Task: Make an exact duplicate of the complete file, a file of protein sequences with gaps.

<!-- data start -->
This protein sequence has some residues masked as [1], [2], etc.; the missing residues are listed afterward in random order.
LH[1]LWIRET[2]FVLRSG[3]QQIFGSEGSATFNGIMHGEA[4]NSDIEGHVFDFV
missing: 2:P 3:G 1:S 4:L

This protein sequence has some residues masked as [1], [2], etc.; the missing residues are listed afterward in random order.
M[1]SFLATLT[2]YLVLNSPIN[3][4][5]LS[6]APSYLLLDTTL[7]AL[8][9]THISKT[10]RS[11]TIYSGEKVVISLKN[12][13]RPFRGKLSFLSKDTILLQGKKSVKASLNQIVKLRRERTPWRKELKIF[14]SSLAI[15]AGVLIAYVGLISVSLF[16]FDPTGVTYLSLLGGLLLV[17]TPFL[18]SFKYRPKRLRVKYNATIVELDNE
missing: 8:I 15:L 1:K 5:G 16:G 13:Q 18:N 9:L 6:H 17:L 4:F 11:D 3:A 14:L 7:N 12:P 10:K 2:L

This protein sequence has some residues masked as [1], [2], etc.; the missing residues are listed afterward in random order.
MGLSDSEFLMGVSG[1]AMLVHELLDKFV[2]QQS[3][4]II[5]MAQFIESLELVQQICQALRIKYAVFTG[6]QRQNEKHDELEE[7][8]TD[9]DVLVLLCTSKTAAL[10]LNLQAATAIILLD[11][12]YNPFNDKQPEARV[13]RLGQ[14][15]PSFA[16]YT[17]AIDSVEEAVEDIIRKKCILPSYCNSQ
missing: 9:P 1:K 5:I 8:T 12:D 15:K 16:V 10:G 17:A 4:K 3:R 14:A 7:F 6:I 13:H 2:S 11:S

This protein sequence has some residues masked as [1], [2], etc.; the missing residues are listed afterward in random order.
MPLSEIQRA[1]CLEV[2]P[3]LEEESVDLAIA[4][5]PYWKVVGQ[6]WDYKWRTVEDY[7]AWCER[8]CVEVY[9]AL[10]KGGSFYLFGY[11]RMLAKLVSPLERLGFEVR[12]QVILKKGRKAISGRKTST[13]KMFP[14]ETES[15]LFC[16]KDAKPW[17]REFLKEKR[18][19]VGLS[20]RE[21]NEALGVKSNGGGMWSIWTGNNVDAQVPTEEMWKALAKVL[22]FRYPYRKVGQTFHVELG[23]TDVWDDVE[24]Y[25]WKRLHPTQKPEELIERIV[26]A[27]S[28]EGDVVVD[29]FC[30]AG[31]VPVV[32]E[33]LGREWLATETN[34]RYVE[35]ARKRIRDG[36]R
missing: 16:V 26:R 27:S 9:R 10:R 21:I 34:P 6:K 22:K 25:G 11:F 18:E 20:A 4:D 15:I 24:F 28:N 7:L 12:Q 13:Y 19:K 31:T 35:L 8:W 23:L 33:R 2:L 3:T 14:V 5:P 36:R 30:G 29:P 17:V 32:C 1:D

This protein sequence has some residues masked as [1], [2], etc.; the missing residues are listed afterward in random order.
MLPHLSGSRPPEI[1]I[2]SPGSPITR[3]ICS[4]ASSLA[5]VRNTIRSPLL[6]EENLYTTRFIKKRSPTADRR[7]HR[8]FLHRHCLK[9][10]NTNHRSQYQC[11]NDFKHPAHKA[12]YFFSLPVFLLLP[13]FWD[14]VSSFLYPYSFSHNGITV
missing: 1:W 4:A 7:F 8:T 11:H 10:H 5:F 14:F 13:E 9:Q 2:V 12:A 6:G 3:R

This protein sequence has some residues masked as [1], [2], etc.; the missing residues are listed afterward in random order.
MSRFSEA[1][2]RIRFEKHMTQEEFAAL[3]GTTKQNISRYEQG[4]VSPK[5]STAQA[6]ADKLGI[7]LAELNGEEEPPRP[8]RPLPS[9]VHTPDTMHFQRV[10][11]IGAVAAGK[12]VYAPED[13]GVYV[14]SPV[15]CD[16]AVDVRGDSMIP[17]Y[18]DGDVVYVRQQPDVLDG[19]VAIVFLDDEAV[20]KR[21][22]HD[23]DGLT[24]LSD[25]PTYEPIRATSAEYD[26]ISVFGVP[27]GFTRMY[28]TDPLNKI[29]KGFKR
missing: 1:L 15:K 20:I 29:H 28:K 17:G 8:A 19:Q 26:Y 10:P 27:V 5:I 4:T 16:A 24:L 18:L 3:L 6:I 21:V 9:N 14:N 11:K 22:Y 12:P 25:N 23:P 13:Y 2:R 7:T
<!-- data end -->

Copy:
This protein sequence has some residues masked as [1], [2], etc.; the missing residues are listed afterward in random order.
LH[1]LWIRET[2]FVLRSG[3]QQIFGSEGSATFNGIMHGEA[4]NSDIEGHVFDFV
missing: 2:P 3:G 1:S 4:L

This protein sequence has some residues masked as [1], [2], etc.; the missing residues are listed afterward in random order.
M[1]SFLATLT[2]YLVLNSPIN[3][4][5]LS[6]APSYLLLDTTL[7]AL[8][9]THISKT[10]RS[11]TIYSGEKVVISLKN[12][13]RPFRGKLSFLSKDTILLQGKKSVKASLNQIVKLRRERTPWRKELKIF[14]SSLAI[15]AGVLIAYVGLISVSLF[16]FDPTGVTYLSLLGGLLLV[17]TPFL[18]SFKYRPKRLRVKYNATIVELDNE
missing: 8:I 15:L 1:K 5:G 16:G 13:Q 18:N 9:L 6:H 17:L 4:F 11:D 3:A 14:L 7:N 12:P 10:K 2:L

This protein sequence has some residues masked as [1], [2], etc.; the missing residues are listed afterward in random order.
MGLSDSEFLMGVSG[1]AMLVHELLDKFV[2]QQS[3][4]II[5]MAQFIESLELVQQICQALRIKYAVFTG[6]QRQNEKHDELEE[7][8]TD[9]DVLVLLCTSKTAAL[10]LNLQAATAIILLD[11][12]YNPFNDKQPEARV[13]RLGQ[14][15]PSFA[16]YT[17]AIDSVEEAVEDIIRKKCILPSYCNSQ
missing: 9:P 1:K 5:I 8:T 12:D 15:K 16:V 10:G 17:A 4:K 3:R 14:A 7:F 6:I 13:H 2:S 11:S

This protein sequence has some residues masked as [1], [2], etc.; the missing residues are listed afterward in random order.
MPLSEIQRA[1]CLEV[2]P[3]LEEESVDLAIA[4][5]PYWKVVGQ[6]WDYKWRTVEDY[7]AWCER[8]CVEVY[9]AL[10]KGGSFYLFGY[11]RMLAKLVSPLERLGFEVR[12]QVILKKGRKAISGRKTST[13]KMFP[14]ETES[15]LFC[16]KDAKPW[17]REFLKEKR[18][19]VGLS[20]RE[21]NEALGVKSNGGGMWSIWTGNNVDAQVPTEEMWKALAKVL[22]FRYPYRKVGQTFHVELG[23]TDVWDDVE[24]Y[25]WKRLHPTQKPEELIERIV[26]A[27]S[28]EGDVVVD[29]FC[30]AG[31]VPVV[32]E[33]LGREWLATETN[34]RYVE[35]ARKRIRDG[36]R
missing: 16:V 26:R 27:S 9:R 10:R 21:I 34:P 6:K 22:K 25:G 11:F 18:E 20:A 4:D 15:I 24:F 28:N 7:L 12:Q 13:Y 19:K 31:T 35:L 8:W 23:L 33:R 2:L 3:T 14:V 5:P 36:R 30:G 29:P 17:V 32:C 1:D

This protein sequence has some residues masked as [1], [2], etc.; the missing residues are listed afterward in random order.
MLPHLSGSRPPEI[1]I[2]SPGSPITR[3]ICS[4]ASSLA[5]VRNTIRSPLL[6]EENLYTTRFIKKRSPTADRR[7]HR[8]FLHRHCLK[9][10]NTNHRSQYQC[11]NDFKHPAHKA[12]YFFSLPVFLLLP[13]FWD[14]VSSFLYPYSFSHNGITV
missing: 1:W 4:A 7:F 8:T 11:H 10:H 5:F 14:F 13:E 9:Q 2:V 12:A 6:G 3:R

This protein sequence has some residues masked as [1], [2], etc.; the missing residues are listed afterward in random order.
MSRFSEA[1][2]RIRFEKHMTQEEFAAL[3]GTTKQNISRYEQG[4]VSPK[5]STAQA[6]ADKLGI[7]LAELNGEEEPPRP[8]RPLPS[9]VHTPDTMHFQRV[10][11]IGAVAAGK[12]VYAPED[13]GVYV[14]SPV[15]CD[16]AVDVRGDSMIP[17]Y[18]DGDVVYVRQQPDVLDG[19]VAIVFLDDEAV[20]KR[21][22]HD[23]DGLT[24]LSD[25]PTYEPIRATSAEYD[26]ISVFGVP[27]GFTRMY[28]TDPLNKI[29]KGFKR
missing: 1:L 15:K 20:I 29:H 28:K 17:G 8:A 19:Q 26:Y 10:P 27:V 5:I 4:T 16:A 24:L 18:L 3:L 6:I 21:V 9:N 14:N 11:K 22:Y 12:P 25:N 23:P 13:Y 2:R 7:T